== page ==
Ethanol from Energy Beets: A Viable Option?
by Bruce Dorminey (Renewable Fuel World) US farmers are exploring the use of energy beets to produce ethanol. Requiring less water and containing more sugar than corn, they could be just what the market needs.
Corn remains the undisputed ethanol king. But a growing number of U.S. sugar beet farmers, in part, exasperated by the heavily-regulated sugar industry, are now hoping to give corn a run for its bioenergy money. By converting sugar from so-called non-food-grade “energy” beets into commercial-quality ethanol and biochemicals, these farmers eventually hope to take a significant chunk of corn’s existing U.S. ethanol market.
Garden variety sugar beets have long been farmed in the upper Midwest, parts of the Intermountain West, and California for conversion into table-quality sweeteners. However, both entrepreneurs and farmers in California, Kentucky, Florida, Georgia, Alabama, Minnesota and North Dakota are all warming to the idea of growing these venerable tubers solely for their bioenergy content.
And unlike beets grown solely for food sugar; to date, industrial-quality “energy” beets have not been hamstrung by federally regulated acreage allotments. In other words, their production for bioenergy conversion is basically only limited by available acreage and what the nearly 14 billion gallon annual U.S. ethanol market can bear.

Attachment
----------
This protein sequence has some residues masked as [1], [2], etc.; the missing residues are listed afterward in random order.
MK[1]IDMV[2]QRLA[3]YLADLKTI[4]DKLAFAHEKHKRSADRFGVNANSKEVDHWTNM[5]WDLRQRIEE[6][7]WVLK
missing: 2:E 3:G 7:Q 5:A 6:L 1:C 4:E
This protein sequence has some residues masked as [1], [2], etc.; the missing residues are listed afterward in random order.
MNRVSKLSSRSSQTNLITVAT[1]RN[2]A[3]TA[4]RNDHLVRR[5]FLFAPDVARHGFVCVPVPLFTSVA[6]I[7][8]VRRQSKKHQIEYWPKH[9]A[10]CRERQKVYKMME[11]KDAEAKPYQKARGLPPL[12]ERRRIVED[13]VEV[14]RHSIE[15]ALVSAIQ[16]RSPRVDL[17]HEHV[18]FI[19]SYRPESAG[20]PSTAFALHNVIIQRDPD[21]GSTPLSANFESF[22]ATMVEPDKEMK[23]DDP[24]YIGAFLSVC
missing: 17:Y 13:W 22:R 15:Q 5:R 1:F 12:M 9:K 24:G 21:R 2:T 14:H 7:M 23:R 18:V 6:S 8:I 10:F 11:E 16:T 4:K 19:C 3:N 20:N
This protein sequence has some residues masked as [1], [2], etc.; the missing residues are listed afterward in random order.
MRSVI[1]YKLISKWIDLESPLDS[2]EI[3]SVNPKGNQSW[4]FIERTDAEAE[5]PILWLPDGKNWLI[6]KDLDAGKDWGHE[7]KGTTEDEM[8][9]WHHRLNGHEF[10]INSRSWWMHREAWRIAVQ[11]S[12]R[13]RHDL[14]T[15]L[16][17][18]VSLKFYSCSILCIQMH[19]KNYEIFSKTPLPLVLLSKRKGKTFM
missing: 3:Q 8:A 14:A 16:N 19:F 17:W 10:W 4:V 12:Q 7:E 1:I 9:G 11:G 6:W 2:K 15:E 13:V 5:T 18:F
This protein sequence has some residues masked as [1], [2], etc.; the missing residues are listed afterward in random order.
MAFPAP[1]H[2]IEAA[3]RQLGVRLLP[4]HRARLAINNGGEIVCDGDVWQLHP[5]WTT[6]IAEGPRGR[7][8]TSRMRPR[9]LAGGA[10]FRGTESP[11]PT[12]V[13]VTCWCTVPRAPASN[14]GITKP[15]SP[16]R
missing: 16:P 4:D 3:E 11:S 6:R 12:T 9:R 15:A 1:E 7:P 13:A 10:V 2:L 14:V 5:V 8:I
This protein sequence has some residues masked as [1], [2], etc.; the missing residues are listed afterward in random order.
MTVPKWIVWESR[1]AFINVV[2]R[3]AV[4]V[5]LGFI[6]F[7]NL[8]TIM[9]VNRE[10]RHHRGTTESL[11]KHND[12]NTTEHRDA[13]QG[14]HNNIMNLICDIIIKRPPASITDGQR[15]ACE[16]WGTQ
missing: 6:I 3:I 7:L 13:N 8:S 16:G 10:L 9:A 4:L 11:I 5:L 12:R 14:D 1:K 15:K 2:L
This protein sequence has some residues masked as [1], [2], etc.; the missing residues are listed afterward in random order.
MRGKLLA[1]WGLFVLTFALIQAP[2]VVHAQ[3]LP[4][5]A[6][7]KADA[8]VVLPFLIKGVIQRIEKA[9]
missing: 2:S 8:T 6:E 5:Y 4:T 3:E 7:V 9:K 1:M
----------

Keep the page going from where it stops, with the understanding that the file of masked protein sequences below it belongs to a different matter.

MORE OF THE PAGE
Tischer said the company eventually expects to get three beet crops from the same ground in just two years, rotated with cotton, alfalfa, corn and tomatoes. By using a combination of liquefaction, enzymes and heat instead of just traditional fermentation, he said the Mendota coop would need less purification to get to the finished ethanol product.
The Southeast also wants to get into the energy beet act, but for use as a winter crop in rotation with the South’s usual summer commodities like corn and peanuts. Planting after the last corn harvests in late September, for instance, would allow for beet harvesting by April.
That would mean that farmers in the southeast could take advantage of nitrogen left in the ground from the previous corn crop. That is, by using the beets’ deep six- to eight-foot tap roots to “mine” these nutrient-rich nitrates.
Although North America has not yet processed beets for commercial ethanol, in Europe, beet ethanol is already a fixture of the continent’s bioenergy mix, with France, Germany, Belgium and Greece leading production. Some estimates indicate that the European Union could see production of 50 million hectoliters of bio-ethanol by 2020, or roughly a quarter of Europe’s demand. Meanwhile, this year, Sugar Beet RSA in cooperation with the government of South Africa may open a $285 million “energy beet” plant with a starting production that would produce 90 million liters per year. READ MORE and MORE (Biomass Magazine)